Abu Dhabi: Rashid Khan, Afghanistan’s most sought-after bowler, has been on the road for a while now. He has been in self-imposed exile for more than a year-and-a-half to be precise.
This voyage is not coming to an end any time soon as he still has a list of cricket commitments lined up before he reunites with his loved ones.
“Yes, you heard it right. I have not returned to my hometown of Nangarhar or even met my family for over 550 days now,” said Rashid in an exclusive interview with Gulf News, after a gruelling training session at Shaikh Zayed Cricket Stadium ahead of their Asia Cup opener against Sri Lanka on September 17.
For the leg-spinner, life has turned on its head in a short period of time, just like a Twenty20 game. From playing cricket with his friends in the dusty terrains of Afghanistan’s Eastern province, still ravaged by terrorism and political turmoil, Rashid has come a long way.
He has not only become an integral part of his national team but the lucrative Twenty20 franchises across the world have also been queuing up with their chequebooks to get him on board.
The 19-year-old is clearly living his dream and Rashid wants to seize every opportunity that comes his way.
“You can only dream for such things and in my case, it happened so fast, one just can’t imagine,” he said. “To be called the No. 1 Twenty20 bowler or second in ODIs is not an easy thing for a player from an associate nation to achieve. And you can say I want to make the most of this moment and hence all this sacrifice staying away from family,” Rashid added that there is a daily fight within himself to avoid all sentiments and other distractions.
“It is not at all easy when you have a big family comprising of seven brothers, four sisters, several nephews along with mum and dad. I could have easily gone and met them but to tell you frankly I just want to focus on cricket right now. I cannot get entangled in family emotions for now.
“I know my family will understand, especially my mum, who keeps asking whenever I call when I will be back. If I go back then all these feelings will hold you and it will get tough for me to come back and get into the groove again. The focus that I’m in right now is what I don’t want to lose. I just want to keep improving.”
Rashid, despite being in Kabul for the Shpageeza Cricket League earlier in the year, refrained from making the four-hour drive to Nangarhar.
“I wanted to go then but the political situation in my area was not good and so I had to put it on hold,” he said. “Then from there I left for the Big Bash in Australia, then was on national duty, Indian Premier League, Bangladesh series and so on,” recalls Rashid, who is keen to invite some members of his family for the Afghanistan Premier League, which will be making its debut in the UAE soon after the Asia Cup.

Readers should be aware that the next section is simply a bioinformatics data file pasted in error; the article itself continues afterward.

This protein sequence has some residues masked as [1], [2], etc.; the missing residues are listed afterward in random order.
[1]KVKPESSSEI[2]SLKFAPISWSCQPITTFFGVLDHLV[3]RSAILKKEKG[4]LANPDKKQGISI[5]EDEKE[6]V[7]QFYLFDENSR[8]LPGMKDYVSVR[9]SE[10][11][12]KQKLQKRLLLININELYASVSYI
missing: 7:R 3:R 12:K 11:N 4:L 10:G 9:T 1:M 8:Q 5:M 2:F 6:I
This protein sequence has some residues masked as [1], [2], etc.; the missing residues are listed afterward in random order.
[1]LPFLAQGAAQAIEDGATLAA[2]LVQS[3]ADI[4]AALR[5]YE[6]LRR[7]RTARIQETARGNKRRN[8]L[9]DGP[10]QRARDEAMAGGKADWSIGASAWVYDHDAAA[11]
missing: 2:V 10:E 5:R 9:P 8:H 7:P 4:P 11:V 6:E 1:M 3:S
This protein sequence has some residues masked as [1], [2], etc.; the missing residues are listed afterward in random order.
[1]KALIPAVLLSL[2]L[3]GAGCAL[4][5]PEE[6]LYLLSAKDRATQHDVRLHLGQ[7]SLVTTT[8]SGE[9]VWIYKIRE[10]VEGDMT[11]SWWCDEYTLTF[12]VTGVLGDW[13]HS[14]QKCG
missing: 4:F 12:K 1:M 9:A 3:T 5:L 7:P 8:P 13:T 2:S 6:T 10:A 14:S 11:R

“After the Asia Cup, I can’t go home because in a few days, the Afghanistan Premier League will start,” he said. “Having been away from family for so long and to go home for a couple of days doesn’t make any sense. I need to spend a good amount of time when I return. I would have invited my family over now but the weather is very hot at the moment, but by APL the weather should improve.”
Rashid constantly reminds himself about his tough past to stay grounded. His work ethic too has remained the same and at the Zayed Stadium he was among the first to take to the nets and the last to leave.
“I have always been the first for training and last to go,” he said. “Right from a very early age, I’m used to doing things on my own. Wash my own clothes, clean my shoes and don’t trouble my mother or siblings to help me in all that.
“I’m always working in the nets and trying out different variations and see how it goes. It helped me a lot in matches and I think what gives me the edge is my quick-arm action. Stints with the Sunrisers Hyderabad in the IPL under stalwarts Tom Moody, V.V.S. Laxman and spin legend Muttiah Muralitharan have made me mentally stronger, which is the key when things are not going your way or suiting your bowling.”
Rashid is confident his team will not be just making the numbers at the Asia Cup.
“We just need to give our 100 per cent and not think whom we are playing against,” he said. “We are a good talented side and we have had success against West Indies, Bangladesh. Now all we need to do is play positive cricket.”